This episode is a good reminder not to be so blasé about inequality – something the government was until the last GE (and still is when it comes to migrant workers). We don’t know exactly what cleavages will result in outbursts like these, but we do know that reducing these cleavages is the best defense against them. The myth that inequality and its social and economic costs can be separated should be put to rest by now.

  2. I fear a day when S’pore society become a nationalities clashes (PRC against SG Chinese, India Indian against SG Indians, Others against SGreans & so on..), racial clashes, rich/ruling against middle-low clashes, racial & religious clashes etc..) . Some of these are real & it’s already happening in our heartlands, dissenters showing their emotions/sentiments in social media, heart landers & other nationalities unable to tolerate one another. Our basic human needs of social harmony is compromised with our ruling party mass importations of huge immigrants within a short period of time. This, I think need to be carefully studied & its flow need to be ingeniously calibrated, else the consequences could be more tragic than on Sunday’s nite incident. Let’s us be harmonious & not begrudge these foreign workers. I hope this country will not turned into a blaming society whereby its gahmen says the people always “kow beh kow boo or (complaining)” and the people says the gahmen “jiak lao bee or (useless)”.. if that really happen, then it will be a sad ‘Cry, the beloved country’…& S’pore needs a leader like the South African Nelson Mandela to reset this country back in order.

  3. m tamilselvan

    It took 40 odd years for singaporeans including those born here to be enculturised to be well behaved singaporeans. This with the process of a solid education. Its hard for those who come from elsewhere with a known culture of violence in politics and social activity to understand our process.these people needed be quickly edicated in it. That also includes the same punishment meted oit to our own citizens. I sm sure no matter what I would not be excused if I burnt a police csr. One must remember this.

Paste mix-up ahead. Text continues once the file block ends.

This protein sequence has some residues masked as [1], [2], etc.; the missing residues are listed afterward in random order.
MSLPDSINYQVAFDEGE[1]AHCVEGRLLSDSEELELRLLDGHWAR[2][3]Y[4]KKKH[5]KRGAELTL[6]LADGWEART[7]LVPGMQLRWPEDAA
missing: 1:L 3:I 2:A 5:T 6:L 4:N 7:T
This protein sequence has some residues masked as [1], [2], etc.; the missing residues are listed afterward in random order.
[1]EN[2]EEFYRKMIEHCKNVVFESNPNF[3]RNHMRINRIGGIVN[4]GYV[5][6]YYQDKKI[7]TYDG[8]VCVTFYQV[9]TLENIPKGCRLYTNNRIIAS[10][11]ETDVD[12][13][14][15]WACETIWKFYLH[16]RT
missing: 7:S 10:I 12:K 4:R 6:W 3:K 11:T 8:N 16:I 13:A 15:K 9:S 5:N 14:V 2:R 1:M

4. John Tan

    I am disturbed by the arguments of some people who have risen in defence of the rioters themselves. Some common excuses include their poor working conditions, unfair treatment by employers, and the prejudice they face in society. I do not dispute that these factors may, in fact, exist. But absolutely nothing can reduce the rioters’ blame for what they did.

    Insofar as they are human, adults and with the capacity to reason, they should take full responsibility for the consequences of their actions. These consequences are substantial: injury to our civil servants, property damage, loss of Singapore’s reputation and puncturing our shared sense of security. For all these harms they have inflicted upon us, these rioters must be punished with the fullest severity that the law can muster. This is justice, in the form of retribution, and in sending a clear message that we have zero-tolerance for any violence.

    On the other hand, I am heartened by the rational responses of Singaporeans towards this terrible incident. All sectors of Singaporean society have called for justice to be done, while rejecting discrimination against any demographic group. This is an isolated event that should not be used to infer that any group is inherently inferior or uncivilised (though this may change if such an event is repeated).